BEFORE YOU START: Please note that although I currently volunteer for both the Stroke Association and Age UK, the views expressed in this blog are strictly my own. I am not a spokesperson for either (or, indeed, for any) organisation, and I accept complete responsibility for the views expressed herein. As indicated by the domain name, I am based in the UK and the blog therefore has a UK bias - I've tried to use the Glossary to explain any ambiguous terms, but if you think there is anything I've missed, please message me.

Tuesday, 22 May 2018

The Monarchy

Inevitably in the UK, with this royal wedding, there have been discussions around the role of the monarchy.

With regard to the wedding itself, I must admit I'm not a big fan of weddings in general (I think I'm going back to childhood to think of the last wedding I attended, apart from my own). But I know how hard it is to make a marriage work, so I wish them the very best of luck. Just as if it were your wedding, I'd wish you the best of luck.

So you could take from that, that I certainly think the royals have a right to exist. I think there are big question marks surrounding inherited wealth, but that's a different matter. You can have a similar argument about the UK's benefit from something like slavery. None of us alive today, have had anything to do with slavery, and yet we live quite happily with the benefits that were accrues during that time. For me, these questions summarise why I think the concept of a state is something more than just the individuals who comprise it. It's one of the areas where I think the state has a responsibility to involve itself.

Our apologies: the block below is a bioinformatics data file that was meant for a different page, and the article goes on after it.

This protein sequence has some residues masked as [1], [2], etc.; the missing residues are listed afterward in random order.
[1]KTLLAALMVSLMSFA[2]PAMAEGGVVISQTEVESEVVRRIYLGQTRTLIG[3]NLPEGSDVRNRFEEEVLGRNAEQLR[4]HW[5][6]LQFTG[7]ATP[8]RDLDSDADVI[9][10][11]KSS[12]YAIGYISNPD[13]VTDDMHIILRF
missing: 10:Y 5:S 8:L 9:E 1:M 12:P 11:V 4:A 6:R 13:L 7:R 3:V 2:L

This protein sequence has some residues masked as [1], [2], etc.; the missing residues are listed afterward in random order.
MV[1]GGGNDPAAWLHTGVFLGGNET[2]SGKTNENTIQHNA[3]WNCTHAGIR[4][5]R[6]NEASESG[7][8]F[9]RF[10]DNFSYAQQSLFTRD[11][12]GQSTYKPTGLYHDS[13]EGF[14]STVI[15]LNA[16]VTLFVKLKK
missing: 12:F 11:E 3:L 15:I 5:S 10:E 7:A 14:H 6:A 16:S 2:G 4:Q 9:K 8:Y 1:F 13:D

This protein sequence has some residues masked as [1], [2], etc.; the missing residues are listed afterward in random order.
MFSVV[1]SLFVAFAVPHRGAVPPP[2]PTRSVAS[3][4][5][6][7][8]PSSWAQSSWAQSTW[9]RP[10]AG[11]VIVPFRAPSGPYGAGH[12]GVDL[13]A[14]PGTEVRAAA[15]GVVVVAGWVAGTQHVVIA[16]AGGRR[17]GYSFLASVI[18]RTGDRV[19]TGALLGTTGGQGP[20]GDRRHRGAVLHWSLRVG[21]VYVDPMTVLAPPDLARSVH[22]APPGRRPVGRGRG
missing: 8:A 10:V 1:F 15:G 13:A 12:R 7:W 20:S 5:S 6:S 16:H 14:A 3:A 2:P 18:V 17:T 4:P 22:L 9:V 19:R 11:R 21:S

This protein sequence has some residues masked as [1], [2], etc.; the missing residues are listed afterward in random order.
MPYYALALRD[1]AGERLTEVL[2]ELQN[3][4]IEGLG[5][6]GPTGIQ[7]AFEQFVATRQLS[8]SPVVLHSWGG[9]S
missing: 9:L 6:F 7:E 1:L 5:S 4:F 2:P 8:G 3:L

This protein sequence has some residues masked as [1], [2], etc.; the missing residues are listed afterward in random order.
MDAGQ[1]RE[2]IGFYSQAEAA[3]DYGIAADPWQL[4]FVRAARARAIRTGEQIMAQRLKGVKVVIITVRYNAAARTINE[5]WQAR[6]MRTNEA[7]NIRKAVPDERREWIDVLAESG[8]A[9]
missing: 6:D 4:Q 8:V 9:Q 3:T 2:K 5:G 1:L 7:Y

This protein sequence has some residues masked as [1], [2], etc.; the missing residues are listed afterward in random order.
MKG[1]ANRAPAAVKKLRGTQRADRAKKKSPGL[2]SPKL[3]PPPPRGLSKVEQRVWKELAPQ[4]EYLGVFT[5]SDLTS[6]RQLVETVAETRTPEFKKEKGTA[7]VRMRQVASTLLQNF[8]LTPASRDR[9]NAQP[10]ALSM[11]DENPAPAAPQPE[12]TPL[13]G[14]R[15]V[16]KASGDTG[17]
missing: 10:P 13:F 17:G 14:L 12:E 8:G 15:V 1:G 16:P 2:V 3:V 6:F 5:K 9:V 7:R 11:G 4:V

Returning to the monarchy, where I'd draw my line is the involvement of the monarch (I'm being careful not to mention the queen here, since I don't think this is about a person) in the machinery of state, for want of a better term. In things like lawmaking, in terms of royal prerogative, for example - the amount of power a prime minister can wield as a proxy of the monarch. We should be clear that these items benefit the state, not the monarch. When parliament debates and passes a new law, for example, the final act of royal assent is purely ceremonial. And, of course, we have people (Sinn Fein MPs) who have been duly elected, and who refuse to take up their seats because they won't swear allegiance to a monarch. That seems a silly reason to me, and I think we need to be clear whether these people have been elected to serve the voters or the monarch. My own view is that the voters have priority, every time. So if you have a conflict, then the monarch gives way. And it might be fine for the prime minister to have special powers (again, an argument for another day) but we should be clear that these powers are because they are themselves the de facto head of state, rather than the monarch's proxy.So I think we need to look at public service, and ask whether the service is provided on behalf of the monarch, or of the state.

So great news for the royal family about the wedding, but I think we also need to think of their context in our lives. God sabe our gracious state, anyone?

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